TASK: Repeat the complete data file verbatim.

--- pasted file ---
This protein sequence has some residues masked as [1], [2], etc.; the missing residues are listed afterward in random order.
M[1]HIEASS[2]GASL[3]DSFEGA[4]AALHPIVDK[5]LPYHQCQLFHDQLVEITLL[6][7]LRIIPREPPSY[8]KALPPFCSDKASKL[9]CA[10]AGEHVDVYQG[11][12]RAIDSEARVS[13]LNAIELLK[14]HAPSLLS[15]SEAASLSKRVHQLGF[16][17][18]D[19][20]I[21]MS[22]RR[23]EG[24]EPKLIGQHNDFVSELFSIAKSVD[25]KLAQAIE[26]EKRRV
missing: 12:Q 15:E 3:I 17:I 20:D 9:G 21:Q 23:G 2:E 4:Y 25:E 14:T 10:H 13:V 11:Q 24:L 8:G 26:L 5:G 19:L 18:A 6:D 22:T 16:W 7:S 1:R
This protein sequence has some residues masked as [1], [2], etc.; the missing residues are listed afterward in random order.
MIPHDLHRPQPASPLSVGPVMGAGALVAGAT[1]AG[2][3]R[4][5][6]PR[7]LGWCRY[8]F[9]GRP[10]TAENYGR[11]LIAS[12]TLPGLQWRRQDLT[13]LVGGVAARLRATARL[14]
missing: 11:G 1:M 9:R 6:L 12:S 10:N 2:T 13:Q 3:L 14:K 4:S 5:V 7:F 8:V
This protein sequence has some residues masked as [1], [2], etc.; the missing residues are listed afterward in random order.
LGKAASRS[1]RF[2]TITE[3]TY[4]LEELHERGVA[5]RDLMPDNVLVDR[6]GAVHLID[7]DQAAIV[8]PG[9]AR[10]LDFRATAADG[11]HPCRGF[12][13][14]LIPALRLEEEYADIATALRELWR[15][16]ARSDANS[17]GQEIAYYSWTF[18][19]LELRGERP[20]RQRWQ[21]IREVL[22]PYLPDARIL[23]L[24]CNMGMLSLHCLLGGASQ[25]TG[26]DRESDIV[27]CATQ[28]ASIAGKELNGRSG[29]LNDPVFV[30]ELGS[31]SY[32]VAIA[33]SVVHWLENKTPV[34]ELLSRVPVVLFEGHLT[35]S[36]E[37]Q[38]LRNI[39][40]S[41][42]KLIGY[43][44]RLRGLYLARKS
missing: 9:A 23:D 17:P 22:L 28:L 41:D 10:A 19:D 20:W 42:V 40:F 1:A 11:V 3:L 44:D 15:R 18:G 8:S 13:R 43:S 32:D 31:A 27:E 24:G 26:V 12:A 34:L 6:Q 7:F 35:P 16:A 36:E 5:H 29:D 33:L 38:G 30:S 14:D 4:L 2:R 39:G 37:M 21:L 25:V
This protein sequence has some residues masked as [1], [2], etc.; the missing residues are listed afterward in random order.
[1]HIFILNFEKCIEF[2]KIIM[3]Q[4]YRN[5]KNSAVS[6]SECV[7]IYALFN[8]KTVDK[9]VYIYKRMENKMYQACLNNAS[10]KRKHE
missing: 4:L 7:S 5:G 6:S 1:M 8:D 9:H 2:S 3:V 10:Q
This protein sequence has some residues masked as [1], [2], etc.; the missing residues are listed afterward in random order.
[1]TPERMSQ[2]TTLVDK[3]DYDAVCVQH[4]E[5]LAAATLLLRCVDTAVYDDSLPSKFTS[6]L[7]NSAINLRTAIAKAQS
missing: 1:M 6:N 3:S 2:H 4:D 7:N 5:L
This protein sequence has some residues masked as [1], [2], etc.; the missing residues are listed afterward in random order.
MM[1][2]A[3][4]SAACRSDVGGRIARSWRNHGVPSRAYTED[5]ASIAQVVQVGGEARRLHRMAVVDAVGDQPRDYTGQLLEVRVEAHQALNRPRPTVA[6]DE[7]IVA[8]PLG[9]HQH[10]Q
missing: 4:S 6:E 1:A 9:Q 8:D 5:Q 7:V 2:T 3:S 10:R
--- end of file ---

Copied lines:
This protein sequence has some residues masked as [1], [2], etc.; the missing residues are listed afterward in random order.
M[1]HIEASS[2]GASL[3]DSFEGA[4]AALHPIVDK[5]LPYHQCQLFHDQLVEITLL[6][7]LRIIPREPPSY[8]KALPPFCSDKASKL[9]CA[10]AGEHVDVYQG[11][12]RAIDSEARVS[13]LNAIELLK[14]HAPSLLS[15]SEAASLSKRVHQLGF[16][17][18]D[19][20]I[21]MS[22]RR[23]EG[24]EPKLIGQHNDFVSELFSIAKSVD[25]KLAQAIE[26]EKRRV
missing: 12:Q 15:E 3:I 17:I 20:D 9:G 21:Q 23:G 2:E 4:Y 25:E 14:T 10:H 13:V 11:Q 24:L 8:G 26:L 5:G 19:L 18:A 6:D 22:T 16:W 7:S 1:R
This protein sequence has some residues masked as [1], [2], etc.; the missing residues are listed afterward in random order.
MIPHDLHRPQPASPLSVGPVMGAGALVAGAT[1]AG[2][3]R[4][5][6]PR[7]LGWCRY[8]F[9]GRP[10]TAENYGR[11]LIAS[12]TLPGLQWRRQDLT[13]LVGGVAARLRATARL[14]
missing: 11:G 1:M 9:R 6:L 12:S 10:N 2:T 13:Q 3:L 14:K 4:S 5:V 7:F 8:V
This protein sequence has some residues masked as [1], [2], etc.; the missing residues are listed afterward in random order.
LGKAASRS[1]RF[2]TITE[3]TY[4]LEELHERGVA[5]RDLMPDNVLVDR[6]GAVHLID[7]DQAAIV[8]PG[9]AR[10]LDFRATAADG[11]HPCRGF[12][13][14]LIPALRLEEEYADIATALRELWR[15][16]ARSDANS[17]GQEIAYYSWTF[18][19]LELRGERP[20]RQRWQ[21]IREVL[22]PYLPDARIL[23]L[24]CNMGMLSLHCLLGGASQ[25]TG[26]DRESDIV[27]CATQ[28]ASIAGKELNGRSG[29]LNDPVFV[30]ELGS[31]SY[32]VAIA[33]SVVHWLENKTPV[34]ELLSRVPVVLFEGHLT[35]S[36]E[37]Q[38]LRNI[39][40]S[41][42]KLIGY[43][44]RLRGLYLARKS
missing: 9:A 23:D 17:P 22:L 28:L 41:D 10:A 19:D 20:W 42:V 40:F 1:A 11:V 3:L 44:D 15:R 18:G 8:S 13:R 43:S 32:D 31:A 27:E 24:G 26:V 12:A 34:L 6:Q 7:F 35:P 16:A 36:E 5:H 29:D 33:L 38:G 30:S 14:D 4:L 2:R 39:G 37:M 21:L 25:V
This protein sequence has some residues masked as [1], [2], etc.; the missing residues are listed afterward in random order.
[1]HIFILNFEKCIEF[2]KIIM[3]Q[4]YRN[5]KNSAVS[6]SECV[7]IYALFN[8]KTVDK[9]VYIYKRMENKMYQACLNNAS[10]KRKHE
missing: 4:L 7:S 5:G 6:S 1:M 8:D 9:H 2:S 3:V 10:Q
This protein sequence has some residues masked as [1], [2], etc.; the missing residues are listed afterward in random order.
[1]TPERMSQ[2]TTLVDK[3]DYDAVCVQH[4]E[5]LAAATLLLRCVDTAVYDDSLPSKFTS[6]L[7]NSAINLRTAIAKAQS
missing: 1:M 6:N 3:S 2:H 4:D 7:N 5:L
This protein sequence has some residues masked as [1], [2], etc.; the missing residues are listed afterward in random order.
MM[1][2]A[3][4]SAACRSDVGGRIARSWRNHGVPSRAYTED[5]ASIAQVVQVGGEARRLHRMAVVDAVGDQPRDYTGQLLEVRVEAHQALNRPRPTVA[6]DE[7]IVA[8]PLG[9]HQH[10]Q
missing: 4:S 6:E 1:A 9:Q 8:D 5:Q 7:V 2:T 3:S 10:R